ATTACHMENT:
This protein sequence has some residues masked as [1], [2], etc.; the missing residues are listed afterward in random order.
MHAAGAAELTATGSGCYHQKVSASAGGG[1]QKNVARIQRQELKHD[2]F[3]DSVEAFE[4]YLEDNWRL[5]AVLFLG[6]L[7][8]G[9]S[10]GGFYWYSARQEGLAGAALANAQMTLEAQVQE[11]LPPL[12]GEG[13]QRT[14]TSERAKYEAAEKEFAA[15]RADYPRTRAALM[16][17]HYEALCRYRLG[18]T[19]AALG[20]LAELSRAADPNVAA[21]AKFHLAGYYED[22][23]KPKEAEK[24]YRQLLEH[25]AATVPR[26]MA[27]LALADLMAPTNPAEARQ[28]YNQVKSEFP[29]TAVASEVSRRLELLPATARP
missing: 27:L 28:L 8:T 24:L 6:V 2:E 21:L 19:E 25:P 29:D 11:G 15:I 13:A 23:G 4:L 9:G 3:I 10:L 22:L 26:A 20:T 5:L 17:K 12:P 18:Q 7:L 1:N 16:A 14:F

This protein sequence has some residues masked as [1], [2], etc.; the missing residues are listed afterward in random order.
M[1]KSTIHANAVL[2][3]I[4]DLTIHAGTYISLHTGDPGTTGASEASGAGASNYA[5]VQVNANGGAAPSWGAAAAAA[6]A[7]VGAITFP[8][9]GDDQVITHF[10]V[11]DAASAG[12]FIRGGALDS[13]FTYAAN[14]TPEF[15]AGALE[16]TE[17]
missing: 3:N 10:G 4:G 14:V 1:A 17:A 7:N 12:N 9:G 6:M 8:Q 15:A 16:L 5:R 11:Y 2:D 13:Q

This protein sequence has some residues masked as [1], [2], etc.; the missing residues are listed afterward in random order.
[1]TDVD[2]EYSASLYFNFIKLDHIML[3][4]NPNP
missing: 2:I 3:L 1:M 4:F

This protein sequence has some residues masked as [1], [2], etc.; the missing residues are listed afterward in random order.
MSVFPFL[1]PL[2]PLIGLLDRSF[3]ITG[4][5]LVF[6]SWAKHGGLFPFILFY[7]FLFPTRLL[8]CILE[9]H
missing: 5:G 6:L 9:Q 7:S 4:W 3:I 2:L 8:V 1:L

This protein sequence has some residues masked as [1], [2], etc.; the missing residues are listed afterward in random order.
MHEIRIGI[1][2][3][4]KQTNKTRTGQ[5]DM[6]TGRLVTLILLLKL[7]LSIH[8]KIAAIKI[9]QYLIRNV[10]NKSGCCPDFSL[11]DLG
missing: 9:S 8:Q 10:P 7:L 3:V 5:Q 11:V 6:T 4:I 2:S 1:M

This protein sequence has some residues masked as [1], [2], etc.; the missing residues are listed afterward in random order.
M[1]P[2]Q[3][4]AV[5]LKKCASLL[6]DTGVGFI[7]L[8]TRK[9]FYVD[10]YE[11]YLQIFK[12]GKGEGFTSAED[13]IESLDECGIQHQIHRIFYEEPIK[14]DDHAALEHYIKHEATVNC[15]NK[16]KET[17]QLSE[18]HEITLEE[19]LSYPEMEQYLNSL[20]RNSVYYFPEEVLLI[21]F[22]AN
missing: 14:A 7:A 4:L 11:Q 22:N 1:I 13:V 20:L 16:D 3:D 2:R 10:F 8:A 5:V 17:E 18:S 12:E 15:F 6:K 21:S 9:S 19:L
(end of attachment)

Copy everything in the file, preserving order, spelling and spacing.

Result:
This protein sequence has some residues masked as [1], [2], etc.; the missing residues are listed afterward in random order.
MHAAGAAELTATGSGCYHQKVSASAGGG[1]QKNVARIQRQELKHD[2]F[3]DSVEAFE[4]YLEDNWRL[5]AVLFLG[6]L[7][8]G[9]S[10]GGFYWYSARQEGLAGAALANAQMTLEAQVQE[11]LPPL[12]GEG[13]QRT[14]TSERAKYEAAEKEFAA[15]RADYPRTRAALM[16][17]HYEALCRYRLG[18]T[19]AALG[20]LAELSRAADPNVAA[21]AKFHLAGYYED[22][23]KPKEAEK[24]YRQLLEH[25]AATVPR[26]MA[27]LALADLMAPTNPAEARQ[28]YNQVKSEFP[29]TAVASEVSRRLELLPATARP
missing: 27:L 28:L 8:T 24:L 6:V 2:E 21:L 19:E 25:P 29:D 11:G 15:I 13:A 23:G 4:L 9:G 3:I 10:L 22:L 26:A 20:T 5:L 17:K 12:P 18:Q 7:L 1:N 16:A 14:F

This protein sequence has some residues masked as [1], [2], etc.; the missing residues are listed afterward in random order.
M[1]KSTIHANAVL[2][3]I[4]DLTIHAGTYISLHTGDPGTTGASEASGAGASNYA[5]VQVNANGGAAPSWGAAAAAA[6]A[7]VGAITFP[8][9]GDDQVITHF[10]V[11]DAASAG[12]FIRGGALDS[13]FTYAAN[14]TPEF[15]AGALE[16]TE[17]
missing: 3:N 10:G 4:G 14:V 1:A 17:A 7:N 12:N 9:G 6:M 8:Q 15:A 16:L 5:R 11:Y 2:D 13:Q

This protein sequence has some residues masked as [1], [2], etc.; the missing residues are listed afterward in random order.
[1]TDVD[2]EYSASLYFNFIKLDHIML[3][4]NPNP
missing: 2:I 3:L 1:M 4:F

This protein sequence has some residues masked as [1], [2], etc.; the missing residues are listed afterward in random order.
MSVFPFL[1]PL[2]PLIGLLDRSF[3]ITG[4][5]LVF[6]SWAKHGGLFPFILFY[7]FLFPTRLL[8]CILE[9]H
missing: 5:G 6:L 9:Q 7:S 4:W 3:I 2:L 8:V 1:L

This protein sequence has some residues masked as [1], [2], etc.; the missing residues are listed afterward in random order.
MHEIRIGI[1][2][3][4]KQTNKTRTGQ[5]DM[6]TGRLVTLILLLKL[7]LSIH[8]KIAAIKI[9]QYLIRNV[10]NKSGCCPDFSL[11]DLG
missing: 9:S 8:Q 10:P 7:L 3:V 5:Q 11:V 6:T 4:I 2:S 1:M

This protein sequence has some residues masked as [1], [2], etc.; the missing residues are listed afterward in random order.
M[1]P[2]Q[3][4]AV[5]LKKCASLL[6]DTGVGFI[7]L[8]TRK[9]FYVD[10]YE[11]YLQIFK[12]GKGEGFTSAED[13]IESLDECGIQHQIHRIFYEEPIK[14]DDHAALEHYIKHEATVNC[15]NK[16]KET[17]QLSE[18]HEITLEE[19]LSYPEMEQYLNSL[20]RNSVYYFPEEVLLI[21]F[22]AN
missing: 14:A 7:A 4:L 11:Q 22:N 1:I 13:V 20:L 16:D 3:D 2:R 10:F 8:A 5:V 17:E 18:S 12:E 15:F 6:K 21:S 9:S 19:L